Rule 8 of the UCI’s fresh guidelines is in place to punish a ‘failure to respect instructions, improper, dangerous or violent behavior, damage to the environment or the image of the sport.’ Schär, although frustrated with the lack of support after two mechanicals in quick succession, wasn’t harming the environment or the sport with his actions. If anything, his tossing away of a bidon meant that one lucky young fan was going home with a piece of memorabilia he or she can show off at school after the Easter holidays.
There’s another element to this as well, and that’s over how the UCI are going to implement such a rule consistently. It seems that punishment can only be issued if a rider is caught immediately but will the governing body really have the nerve to strip a rider of a win if the athlete is later found to have dropped a bidon in the wrong place? And finally, does intent count because a Bahrain Victorious rider accidentally dropped a gel wrapper outside of a litter zone when it fell from under his saddle rails. By the letter of the law, shouldn’t he be disqualified too? Of course not, but again, ludicrous rule. (DB)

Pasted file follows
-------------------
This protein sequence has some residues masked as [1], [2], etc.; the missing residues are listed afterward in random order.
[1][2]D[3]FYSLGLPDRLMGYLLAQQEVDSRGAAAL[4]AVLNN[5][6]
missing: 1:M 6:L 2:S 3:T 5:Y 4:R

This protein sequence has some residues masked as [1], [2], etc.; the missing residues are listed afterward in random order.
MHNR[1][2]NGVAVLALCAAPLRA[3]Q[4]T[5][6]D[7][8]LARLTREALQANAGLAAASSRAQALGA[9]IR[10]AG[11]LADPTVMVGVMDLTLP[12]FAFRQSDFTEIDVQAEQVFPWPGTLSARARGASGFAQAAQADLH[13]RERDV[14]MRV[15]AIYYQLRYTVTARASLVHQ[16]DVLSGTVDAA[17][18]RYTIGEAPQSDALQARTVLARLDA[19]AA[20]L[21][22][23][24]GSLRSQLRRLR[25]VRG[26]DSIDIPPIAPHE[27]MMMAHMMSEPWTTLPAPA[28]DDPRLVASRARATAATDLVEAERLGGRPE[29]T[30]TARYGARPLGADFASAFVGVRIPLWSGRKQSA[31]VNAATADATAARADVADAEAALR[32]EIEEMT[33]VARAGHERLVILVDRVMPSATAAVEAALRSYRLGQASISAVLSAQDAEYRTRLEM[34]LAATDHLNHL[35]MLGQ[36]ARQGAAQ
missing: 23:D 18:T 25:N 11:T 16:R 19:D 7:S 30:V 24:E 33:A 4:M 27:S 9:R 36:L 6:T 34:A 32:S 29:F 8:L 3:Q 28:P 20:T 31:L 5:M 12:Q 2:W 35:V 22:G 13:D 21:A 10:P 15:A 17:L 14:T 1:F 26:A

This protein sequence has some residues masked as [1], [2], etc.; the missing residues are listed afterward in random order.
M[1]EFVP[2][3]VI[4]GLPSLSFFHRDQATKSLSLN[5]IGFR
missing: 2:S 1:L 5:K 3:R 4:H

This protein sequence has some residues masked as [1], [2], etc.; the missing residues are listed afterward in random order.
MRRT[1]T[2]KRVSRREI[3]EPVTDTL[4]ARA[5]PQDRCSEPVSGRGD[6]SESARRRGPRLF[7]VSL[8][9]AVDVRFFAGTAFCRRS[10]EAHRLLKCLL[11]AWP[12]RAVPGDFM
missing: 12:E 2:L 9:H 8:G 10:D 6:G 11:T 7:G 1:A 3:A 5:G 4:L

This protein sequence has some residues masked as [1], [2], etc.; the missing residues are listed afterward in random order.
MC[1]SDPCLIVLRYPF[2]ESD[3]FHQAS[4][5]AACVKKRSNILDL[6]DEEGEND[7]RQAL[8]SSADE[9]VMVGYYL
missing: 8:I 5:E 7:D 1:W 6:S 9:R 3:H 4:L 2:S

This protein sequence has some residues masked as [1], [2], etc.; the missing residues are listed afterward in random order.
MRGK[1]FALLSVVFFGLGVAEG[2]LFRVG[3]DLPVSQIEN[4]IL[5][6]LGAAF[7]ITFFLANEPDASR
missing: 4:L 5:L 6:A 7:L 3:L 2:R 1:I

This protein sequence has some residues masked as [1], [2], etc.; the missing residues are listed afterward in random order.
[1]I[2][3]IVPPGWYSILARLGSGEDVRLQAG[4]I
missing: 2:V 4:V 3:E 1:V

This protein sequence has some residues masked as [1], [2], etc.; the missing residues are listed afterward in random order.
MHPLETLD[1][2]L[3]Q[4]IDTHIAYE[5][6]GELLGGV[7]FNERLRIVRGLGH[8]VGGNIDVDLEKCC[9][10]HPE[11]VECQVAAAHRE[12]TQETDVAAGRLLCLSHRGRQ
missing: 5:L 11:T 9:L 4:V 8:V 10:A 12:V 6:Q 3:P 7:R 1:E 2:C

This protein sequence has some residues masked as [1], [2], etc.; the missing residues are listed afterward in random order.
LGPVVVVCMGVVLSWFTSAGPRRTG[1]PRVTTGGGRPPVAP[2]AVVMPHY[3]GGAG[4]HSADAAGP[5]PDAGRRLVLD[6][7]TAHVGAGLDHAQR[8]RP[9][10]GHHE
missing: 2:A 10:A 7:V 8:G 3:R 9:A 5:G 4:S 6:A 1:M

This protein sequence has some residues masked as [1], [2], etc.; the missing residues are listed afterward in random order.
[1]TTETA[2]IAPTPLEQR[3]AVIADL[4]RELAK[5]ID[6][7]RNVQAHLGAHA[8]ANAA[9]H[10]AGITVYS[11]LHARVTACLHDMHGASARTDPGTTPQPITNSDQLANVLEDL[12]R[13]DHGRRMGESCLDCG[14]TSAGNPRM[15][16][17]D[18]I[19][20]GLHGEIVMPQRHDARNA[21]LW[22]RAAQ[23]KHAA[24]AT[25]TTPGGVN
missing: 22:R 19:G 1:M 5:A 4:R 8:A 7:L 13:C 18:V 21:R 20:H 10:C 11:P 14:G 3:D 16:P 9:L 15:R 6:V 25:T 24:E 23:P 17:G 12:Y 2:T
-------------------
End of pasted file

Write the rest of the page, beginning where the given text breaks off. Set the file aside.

What next for Peter Sagan?
Another reason for Patrick Lefevere to smile this weekend is because in a few month's time, when Peter Sagan and Ralf Denk have exhausted their public contract negotiations in the media, the Belgian team boss will be a position to snap up the former world champion on half of his current salary. Okay, some of that might be a stretch at this point but it’s certainly not an impossible scenario because Sagan’s star is continuing to wane and, with just six wins in three years, he’s no longer the return on investment he once was.
On Sunday the two-time Monument winner had the chance to back up his respectful yet pointed comments towards Denk with a performance that reminded everyone of his cobbles talent, but Sagan was off the pace and clearly not back to his best after a disrupted season and a case of COVID-19.